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      Molecular simulations on the wild-type and the valine-to-phenylalanine mutation at amino acid 617 (V617F) of the entire Janus kinase 2 (JAK2) assembly were performed, and a possible detailed mutational mechanism of V617F was revealed. The simulation results suggested that, in the V617F mutant, F617 residue forms strong interaction with F595, resulting in blocking key interactions in the JH1/JH2 interface and activating the JH1 domain.

    12. Lung Disease
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      Prognostic significance of the expression of vascular endothelial growth factors A, B, C, and D and their receptors R1, R2, and R3 in patients with nonsmall cell lung cancer (pages 1701–1712)

      Enrique Carrillo de Santa Pau, Fernando Carrillo Arias, Enrique Caso Peláez, Gemma María Muñoz Molina, Ignacio Sánchez Hernández, Ignacio Muguruza Trueba, Ramón Moreno Balsalobre, Silvia Sacristán López, Alejandro Gómez Pinillos and María del Val Toledo Lobo

      Version of Record online: 5 FEB 2009 | DOI: 10.1002/cncr.24193

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      The authors analyzed expression of the vascular endothelial growth factor (VEGF) and VEGF receptor (VEGFR) family of proteins and survival in patients with nonsmall cell lung cancer (NSCLC). The results indicated that the overexpression of VEGFs and VEGFRs plays an important role in the survival of patients with NSCLC, and the inclusion of angiogenic factors in the standard pathologic study of lung cancer may improve the clinical evaluation of patients with NSCLC.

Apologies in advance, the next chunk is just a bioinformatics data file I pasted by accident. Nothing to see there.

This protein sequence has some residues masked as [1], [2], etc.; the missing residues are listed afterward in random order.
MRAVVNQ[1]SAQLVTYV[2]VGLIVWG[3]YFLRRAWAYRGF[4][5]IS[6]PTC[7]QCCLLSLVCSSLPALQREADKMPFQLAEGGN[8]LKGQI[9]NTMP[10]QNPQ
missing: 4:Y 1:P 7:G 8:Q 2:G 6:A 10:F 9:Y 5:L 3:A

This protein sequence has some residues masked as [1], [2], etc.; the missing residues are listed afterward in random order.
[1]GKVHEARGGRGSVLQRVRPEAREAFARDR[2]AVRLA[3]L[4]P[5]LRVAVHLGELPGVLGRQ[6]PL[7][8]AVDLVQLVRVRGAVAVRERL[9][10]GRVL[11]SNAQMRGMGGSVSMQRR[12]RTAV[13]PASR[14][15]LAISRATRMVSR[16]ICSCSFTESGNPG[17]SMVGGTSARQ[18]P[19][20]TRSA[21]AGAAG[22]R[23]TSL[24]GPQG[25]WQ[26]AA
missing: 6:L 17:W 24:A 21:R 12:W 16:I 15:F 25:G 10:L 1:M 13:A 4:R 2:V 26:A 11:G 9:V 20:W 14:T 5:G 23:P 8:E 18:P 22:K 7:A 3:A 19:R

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      A phase 2 study of cetuximab in combination with docetaxel in chemotherapy-refractory/resistant patients with advanced nonsmall cell lung cancer (pages 1713–1722)

      Edward S. Kim, Ann M. Mauer, William N. William Jr, Hai T. Tran, Diane Liu, Jack J. Lee, Paul Windt, Waun K. Hong, Everett E. Vokes and Roy S. Herbst

      Version of Record online: 10 FEB 2009 | DOI: 10.1002/cncr.24148

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      Cetuximab in combination with docetaxel was examined in chemotherapy-refractory and/or resistant patients with advanced nonsmall-cell lung cancer (NSCLC) to determine response rate, survival, safety, and pharmacokinetics (PK). Cetuximab in combination with docetaxel was well tolerated, and the response rate supports more definitive evaluation of this combination in the second-line setting.

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      The EML4-ALK fusion gene is involved in various histologic types of lung cancers from nonsmokers with wild-type EGFR and KRAS (pages 1723–1733)

      Daisy Wing-Sze Wong, Elaine Lai-Han Leung, Kimpton Kam-Ting So, Issan Yee-San Tam, Alan Dart-Loon Sihoe, Lik-Cheung Cheng, Kwok-Keung Ho, Joseph Siu-Kie Au, Lap-Ping Chung, Maria Pik Wong and University of Hong Kong Lung Cancer Study Group

      Version of Record online: 23 JAN 2009 | DOI: 10.1002/cncr.24181